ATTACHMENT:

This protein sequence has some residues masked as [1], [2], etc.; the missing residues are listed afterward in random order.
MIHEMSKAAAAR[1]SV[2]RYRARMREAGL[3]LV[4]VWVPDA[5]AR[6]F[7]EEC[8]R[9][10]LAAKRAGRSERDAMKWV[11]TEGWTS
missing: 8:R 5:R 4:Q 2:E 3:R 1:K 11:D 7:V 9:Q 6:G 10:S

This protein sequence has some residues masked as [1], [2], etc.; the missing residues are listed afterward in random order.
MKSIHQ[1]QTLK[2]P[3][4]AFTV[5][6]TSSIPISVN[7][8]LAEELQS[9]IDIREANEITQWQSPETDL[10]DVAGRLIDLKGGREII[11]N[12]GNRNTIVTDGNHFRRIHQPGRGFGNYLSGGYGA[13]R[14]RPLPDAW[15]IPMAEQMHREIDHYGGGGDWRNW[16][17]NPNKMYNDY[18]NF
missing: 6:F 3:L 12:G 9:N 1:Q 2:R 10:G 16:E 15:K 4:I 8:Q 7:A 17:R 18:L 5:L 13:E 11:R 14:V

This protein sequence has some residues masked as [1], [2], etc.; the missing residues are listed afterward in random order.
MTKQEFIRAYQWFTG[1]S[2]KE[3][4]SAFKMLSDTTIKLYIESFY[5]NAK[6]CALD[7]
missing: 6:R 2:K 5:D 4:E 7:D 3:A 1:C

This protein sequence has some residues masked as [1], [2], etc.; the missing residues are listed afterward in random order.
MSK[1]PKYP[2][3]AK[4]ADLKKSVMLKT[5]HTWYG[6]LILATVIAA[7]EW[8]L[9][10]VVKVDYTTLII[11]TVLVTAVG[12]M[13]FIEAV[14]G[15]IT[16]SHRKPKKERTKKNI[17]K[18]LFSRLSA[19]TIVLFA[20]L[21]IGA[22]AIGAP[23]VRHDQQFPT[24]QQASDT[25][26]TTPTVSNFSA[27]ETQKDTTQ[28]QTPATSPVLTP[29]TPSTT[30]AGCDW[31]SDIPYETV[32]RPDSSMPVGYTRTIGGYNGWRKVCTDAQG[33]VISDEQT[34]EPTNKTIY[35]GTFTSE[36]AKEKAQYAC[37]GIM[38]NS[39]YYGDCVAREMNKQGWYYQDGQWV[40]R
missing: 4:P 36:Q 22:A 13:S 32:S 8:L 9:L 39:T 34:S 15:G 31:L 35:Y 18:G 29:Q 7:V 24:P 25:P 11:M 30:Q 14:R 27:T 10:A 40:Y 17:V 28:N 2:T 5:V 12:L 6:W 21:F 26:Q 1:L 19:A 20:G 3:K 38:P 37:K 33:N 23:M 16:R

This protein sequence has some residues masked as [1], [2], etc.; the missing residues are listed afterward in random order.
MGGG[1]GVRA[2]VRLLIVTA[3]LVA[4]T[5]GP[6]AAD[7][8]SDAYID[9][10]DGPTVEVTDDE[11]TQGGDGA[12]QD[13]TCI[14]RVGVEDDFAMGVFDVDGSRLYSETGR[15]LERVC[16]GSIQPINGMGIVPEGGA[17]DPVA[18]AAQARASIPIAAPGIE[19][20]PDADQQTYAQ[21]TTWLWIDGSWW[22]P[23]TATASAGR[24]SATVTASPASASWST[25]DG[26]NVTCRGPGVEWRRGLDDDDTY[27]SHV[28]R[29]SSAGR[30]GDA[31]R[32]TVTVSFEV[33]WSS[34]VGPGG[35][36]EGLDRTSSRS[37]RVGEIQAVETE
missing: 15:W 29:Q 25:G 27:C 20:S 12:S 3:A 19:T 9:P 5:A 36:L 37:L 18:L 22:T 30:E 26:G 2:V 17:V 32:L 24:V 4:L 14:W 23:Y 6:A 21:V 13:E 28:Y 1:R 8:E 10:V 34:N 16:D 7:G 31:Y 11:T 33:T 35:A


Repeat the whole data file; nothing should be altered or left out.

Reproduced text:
This protein sequence has some residues masked as [1], [2], etc.; the missing residues are listed afterward in random order.
MIHEMSKAAAAR[1]SV[2]RYRARMREAGL[3]LV[4]VWVPDA[5]AR[6]F[7]EEC[8]R[9][10]LAAKRAGRSERDAMKWV[11]TEGWTS
missing: 8:R 5:R 4:Q 2:E 3:R 1:K 11:D 7:V 9:Q 6:G 10:S

This protein sequence has some residues masked as [1], [2], etc.; the missing residues are listed afterward in random order.
MKSIHQ[1]QTLK[2]P[3][4]AFTV[5][6]TSSIPISVN[7][8]LAEELQS[9]IDIREANEITQWQSPETDL[10]DVAGRLIDLKGGREII[11]N[12]GNRNTIVTDGNHFRRIHQPGRGFGNYLSGGYGA[13]R[14]RPLPDAW[15]IPMAEQMHREIDHYGGGGDWRNW[16][17]NPNKMYNDY[18]NF
missing: 6:F 3:L 12:G 9:N 1:Q 2:R 10:G 16:E 15:K 4:I 8:Q 7:A 17:R 18:L 5:L 13:E 11:R 14:V

This protein sequence has some residues masked as [1], [2], etc.; the missing residues are listed afterward in random order.
MTKQEFIRAYQWFTG[1]S[2]KE[3][4]SAFKMLSDTTIKLYIESFY[5]NAK[6]CALD[7]
missing: 6:R 2:K 5:D 4:E 7:D 3:A 1:C

This protein sequence has some residues masked as [1], [2], etc.; the missing residues are listed afterward in random order.
MSK[1]PKYP[2][3]AK[4]ADLKKSVMLKT[5]HTWYG[6]LILATVIAA[7]EW[8]L[9][10]VVKVDYTTLII[11]TVLVTAVG[12]M[13]FIEAV[14]G[15]IT[16]SHRKPKKERTKKNI[17]K[18]LFSRLSA[19]TIVLFA[20]L[21]IGA[22]AIGAP[23]VRHDQQFPT[24]QQASDT[25][26]TTPTVSNFSA[27]ETQKDTTQ[28]QTPATSPVLTP[29]TPSTT[30]AGCDW[31]SDIPYETV[32]RPDSSMPVGYTRTIGGYNGWRKVCTDAQG[33]VISDEQT[34]EPTNKTIY[35]GTFTSE[36]AKEKAQYAC[37]GIM[38]NS[39]YYGDCVAREMNKQGWYYQDGQWV[40]R
missing: 4:P 36:Q 22:A 13:S 32:S 8:L 9:L 39:T 34:S 15:G 31:L 35:Y 18:G 29:Q 7:V 24:P 25:P 11:M 30:Q 14:R 27:T 10:A 40:Y 17:V 28:N 2:T 5:V 12:L 6:W 21:F 26:Q 1:L 19:A 20:G 3:K 38:P 37:K 33:N 23:M 16:R

This protein sequence has some residues masked as [1], [2], etc.; the missing residues are listed afterward in random order.
MGGG[1]GVRA[2]VRLLIVTA[3]LVA[4]T[5]GP[6]AAD[7][8]SDAYID[9][10]DGPTVEVTDDE[11]TQGGDGA[12]QD[13]TCI[14]RVGVEDDFAMGVFDVDGSRLYSETGR[15]LERVC[16]GSIQPINGMGIVPEGGA[17]DPVA[18]AAQARASIPIAAPGIE[19][20]PDADQQTYAQ[21]TTWLWIDGSWW[22]P[23]TATASAGR[24]SATVTASPASASWST[25]DG[26]NVTCRGPGVEWRRGLDDDDTY[27]SHV[28]R[29]SSAGR[30]GDA[31]R[32]TVTVSFEV[33]WSS[34]VGPGG[35][36]EGLDRTSSRS[37]RVGEIQAVETE
missing: 15:W 29:Q 25:G 27:C 20:S 12:S 3:A 19:T 9:P 5:A 36:L 37:L 18:L 22:T 30:E 26:G 2:V 17:V 32:L 24:V 4:L 14:W 23:Y 6:A 21:V 13:E 28:Y 1:R 8:E 10:V 34:N 16:D 7:G 31:Y 11:T 33:T 35:A